This imposing gateway is extremely well conserved and was the most important in the mediaeval walls which protected the old centre of the town of Zamora, which was also known by the name of 'la bien cercada' (the well-defended').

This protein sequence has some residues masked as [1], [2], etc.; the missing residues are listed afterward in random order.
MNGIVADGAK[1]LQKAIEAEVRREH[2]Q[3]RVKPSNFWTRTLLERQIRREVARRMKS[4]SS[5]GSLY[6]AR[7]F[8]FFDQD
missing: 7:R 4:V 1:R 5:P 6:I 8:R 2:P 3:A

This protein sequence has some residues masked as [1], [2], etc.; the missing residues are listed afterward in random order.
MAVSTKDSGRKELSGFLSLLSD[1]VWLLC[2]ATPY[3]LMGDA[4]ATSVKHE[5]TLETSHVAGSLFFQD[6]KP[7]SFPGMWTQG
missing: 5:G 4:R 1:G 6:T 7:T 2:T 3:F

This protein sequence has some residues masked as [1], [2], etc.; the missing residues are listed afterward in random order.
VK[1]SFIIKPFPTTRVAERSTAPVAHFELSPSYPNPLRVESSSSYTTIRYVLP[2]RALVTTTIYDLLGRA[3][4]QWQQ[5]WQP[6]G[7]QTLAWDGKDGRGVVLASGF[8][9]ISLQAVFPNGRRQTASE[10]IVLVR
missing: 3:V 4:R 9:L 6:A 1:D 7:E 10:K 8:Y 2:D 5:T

The mediaeval walls of Zamora comprise three successive enclosures (11th-13th centuries). This gateway of San Bartolomé (–also called Zambranos or Doña Urraca) belongs to the third of these (13th century). The most outstanding features to be seen on the exterior are two large round towers made from solid stone slabs flanking the entrance, in a continuous semicircular archway. It is popularly known as the 'Doña Urraca gateway' thanks to a legend described in the epic poem called the 'Romancero del Cerco de Zamora'. King Alfonso VI 'the Brave' of León (1065-1109) had ceded the governance of Zamora to his elder sister Doña Urraca. There she withstood the siege (1072) to which for many years she was subjected by another brother, King Sancho II 'the Strong' of Castile (1065-1072), with the help of 'El Cid Campeador'. According to the 'Romancero', this was the gateway from which Doña Urraca implored El Cid to abandon the siege.